Silchester mapping project (2005-10)

Background

The plan of Silchester by Stukeley in 1722 when the Roman name was thought to be Vindomis, rather than the Calleva Atrebatum we know it as today. Many of the topographic details are correct, except for the actual shape of the town.Silchester (Calleva Atrebatum) is a Roman town just south of Reading in Hampshire. The last synthesis of the site was written by George Boon in 1974. This project sought to provide a new comprehensive overview of past work done at the site, and to knit it all together spatially within a GIS system, not just examining the area within the walls, but that in the immediate environs as well. The project was led by John Creighton.

A key element of this is the large scale geophysics that has taken place both within the town walls, and also outside it. Over 250 hectares have been surveyed with high resolution gradiometery, and other methods have also been used (resistivity, ground penetrating radar, gamma-ray detection). Much of this was assisted by Rob Fry.

All of this data is being combined with the many other forms of mapping:

  • digitisation of all the former excavations where plans exist;
  • analysis of all the map evidence back to the tithe maps and antiquarian illustrations (e.g. Stukely's plan of 1722);
  • soil maps;
  • aerial photographs (from the national mapping programme);
  • earlier fieldwalking data (collected by Mark Corney).

An example of some of the geophysical interpretation, with gradiometery results from the Rampier Copse enclosure  to the south-west of the town on the left and their interpretation on the right.The work has revealed significant new information about the defences and cemeteries surrounding the town, as well as adding finer resolution to the 'Great plan' established by the Society of Antiquaries in their programme of excavation at the end of the nineteenth century and into the beginning of the twentieth. One of the aims of the project is to test some of the ideas explored in Creighton (2006) Britannia, in which I wondered about town formation and planning.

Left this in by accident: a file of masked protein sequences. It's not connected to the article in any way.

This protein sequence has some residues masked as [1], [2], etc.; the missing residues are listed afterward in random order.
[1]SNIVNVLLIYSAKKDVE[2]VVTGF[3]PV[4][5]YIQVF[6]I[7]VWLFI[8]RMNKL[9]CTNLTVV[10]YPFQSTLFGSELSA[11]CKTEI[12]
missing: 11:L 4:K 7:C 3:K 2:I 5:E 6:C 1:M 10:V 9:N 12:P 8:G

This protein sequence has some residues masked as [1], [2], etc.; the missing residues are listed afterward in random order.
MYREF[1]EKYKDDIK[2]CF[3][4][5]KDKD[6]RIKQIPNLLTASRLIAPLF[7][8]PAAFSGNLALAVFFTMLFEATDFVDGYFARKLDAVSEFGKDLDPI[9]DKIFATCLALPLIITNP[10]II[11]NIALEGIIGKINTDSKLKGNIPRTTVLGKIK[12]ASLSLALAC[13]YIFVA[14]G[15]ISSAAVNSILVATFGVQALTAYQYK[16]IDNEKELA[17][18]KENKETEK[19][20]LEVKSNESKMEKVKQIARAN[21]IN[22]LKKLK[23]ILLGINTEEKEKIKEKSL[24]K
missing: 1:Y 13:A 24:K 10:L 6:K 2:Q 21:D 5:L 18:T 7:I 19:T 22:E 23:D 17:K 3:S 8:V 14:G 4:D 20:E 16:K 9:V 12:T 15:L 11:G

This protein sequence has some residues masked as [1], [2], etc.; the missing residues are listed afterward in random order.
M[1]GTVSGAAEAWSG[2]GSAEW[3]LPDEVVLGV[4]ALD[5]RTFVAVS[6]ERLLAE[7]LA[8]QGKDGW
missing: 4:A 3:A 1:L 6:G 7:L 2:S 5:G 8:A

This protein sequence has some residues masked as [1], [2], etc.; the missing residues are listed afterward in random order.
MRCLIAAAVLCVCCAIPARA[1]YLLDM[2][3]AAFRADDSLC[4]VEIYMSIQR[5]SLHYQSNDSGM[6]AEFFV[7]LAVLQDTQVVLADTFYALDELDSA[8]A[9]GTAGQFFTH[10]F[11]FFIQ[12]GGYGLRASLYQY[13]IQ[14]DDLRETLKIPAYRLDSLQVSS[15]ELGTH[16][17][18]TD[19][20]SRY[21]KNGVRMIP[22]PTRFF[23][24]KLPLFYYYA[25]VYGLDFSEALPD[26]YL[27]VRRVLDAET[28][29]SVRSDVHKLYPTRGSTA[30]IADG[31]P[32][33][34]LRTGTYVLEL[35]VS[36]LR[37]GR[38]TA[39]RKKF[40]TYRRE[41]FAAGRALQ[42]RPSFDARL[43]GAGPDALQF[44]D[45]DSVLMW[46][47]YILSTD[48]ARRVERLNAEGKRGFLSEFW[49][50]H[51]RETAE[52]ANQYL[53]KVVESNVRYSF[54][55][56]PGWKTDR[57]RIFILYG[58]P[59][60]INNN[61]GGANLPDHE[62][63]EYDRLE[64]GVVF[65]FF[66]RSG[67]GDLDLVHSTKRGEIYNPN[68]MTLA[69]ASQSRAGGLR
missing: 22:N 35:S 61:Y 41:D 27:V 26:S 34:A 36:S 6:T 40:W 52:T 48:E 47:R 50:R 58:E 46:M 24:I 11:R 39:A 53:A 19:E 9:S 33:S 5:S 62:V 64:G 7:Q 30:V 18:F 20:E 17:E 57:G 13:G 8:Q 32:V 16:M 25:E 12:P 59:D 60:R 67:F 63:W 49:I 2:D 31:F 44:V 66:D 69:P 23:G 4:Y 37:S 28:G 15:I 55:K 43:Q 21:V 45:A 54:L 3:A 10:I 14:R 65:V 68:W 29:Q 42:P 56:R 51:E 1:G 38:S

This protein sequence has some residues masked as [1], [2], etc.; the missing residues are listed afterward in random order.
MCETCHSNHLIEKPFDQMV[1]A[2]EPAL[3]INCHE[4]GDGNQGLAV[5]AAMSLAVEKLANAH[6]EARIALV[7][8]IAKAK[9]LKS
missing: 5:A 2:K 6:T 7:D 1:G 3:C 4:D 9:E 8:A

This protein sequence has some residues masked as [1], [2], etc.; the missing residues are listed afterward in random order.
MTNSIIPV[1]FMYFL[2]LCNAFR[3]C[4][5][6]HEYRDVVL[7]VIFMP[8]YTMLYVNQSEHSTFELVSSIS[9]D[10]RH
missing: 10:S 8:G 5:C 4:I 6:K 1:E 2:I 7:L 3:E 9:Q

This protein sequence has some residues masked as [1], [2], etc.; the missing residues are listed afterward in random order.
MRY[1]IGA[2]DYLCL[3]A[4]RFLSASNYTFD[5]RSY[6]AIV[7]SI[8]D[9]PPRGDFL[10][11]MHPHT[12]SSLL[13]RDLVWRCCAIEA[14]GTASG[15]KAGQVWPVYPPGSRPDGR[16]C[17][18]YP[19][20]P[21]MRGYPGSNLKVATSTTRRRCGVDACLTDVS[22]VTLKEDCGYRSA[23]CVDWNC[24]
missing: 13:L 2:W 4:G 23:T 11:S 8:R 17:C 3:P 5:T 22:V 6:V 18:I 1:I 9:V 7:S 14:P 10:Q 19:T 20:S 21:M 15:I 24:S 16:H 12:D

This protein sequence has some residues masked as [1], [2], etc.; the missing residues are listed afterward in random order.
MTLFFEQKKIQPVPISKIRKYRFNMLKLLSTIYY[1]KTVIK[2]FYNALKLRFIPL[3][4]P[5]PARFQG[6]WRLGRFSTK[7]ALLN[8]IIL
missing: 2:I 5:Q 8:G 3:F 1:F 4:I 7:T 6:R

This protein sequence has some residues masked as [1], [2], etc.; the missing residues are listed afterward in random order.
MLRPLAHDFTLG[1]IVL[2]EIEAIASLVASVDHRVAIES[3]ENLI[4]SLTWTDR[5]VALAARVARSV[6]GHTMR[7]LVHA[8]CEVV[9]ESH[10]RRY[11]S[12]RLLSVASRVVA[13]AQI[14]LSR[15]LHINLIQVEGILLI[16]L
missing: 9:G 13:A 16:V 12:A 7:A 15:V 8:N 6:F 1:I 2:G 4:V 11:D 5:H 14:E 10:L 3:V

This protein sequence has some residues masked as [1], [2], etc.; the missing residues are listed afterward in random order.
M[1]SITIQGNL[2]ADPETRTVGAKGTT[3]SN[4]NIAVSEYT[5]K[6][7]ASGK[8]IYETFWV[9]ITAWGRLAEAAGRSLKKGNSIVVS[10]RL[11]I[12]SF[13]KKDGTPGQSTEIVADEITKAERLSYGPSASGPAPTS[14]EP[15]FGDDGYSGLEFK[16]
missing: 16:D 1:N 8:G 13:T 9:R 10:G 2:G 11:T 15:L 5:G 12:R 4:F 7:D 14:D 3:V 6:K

Publications and Resources

The results are fully published in a monograph:

Creighton, J. with Fry, R. (2016) Silchester: changing visions of a Roman town. Integrating geophysics and archaeology - the results of the Silchester Mapping Project 2005-10. Britannia Monograph Series, 28. Society for the Promotion of Roman Studies, London, pp448. ISBN 9780907764427

This is supported by an interactive layered PDF of the site and GIS files of the results and interpretation which are archived on the Archaeological Data Service:

John Creighton, Robert Fry (2016) Silchester Mapping Project 2005-10 [data-set]. York: Archaeology Data Service [distributor] https://doi.org/10.5284/1038434  

SponsorsGeophysical survey in action, in this case using a four-wheel resistivity meter (A Geoscan MSP40)

The work was also sponsored by the British Academy and the HEFCE Centres for Learning in Teaching and Learning initiative.

The student benefit

Many undergraduates gained a taster of geophysics on this project. Five had 6-week paid placements on it, and four of these have gone on to develop this further in MSc programmes, PhDs or in professional practise. Further fieldwork is planned and students often volunteer to gain extra experience.

 

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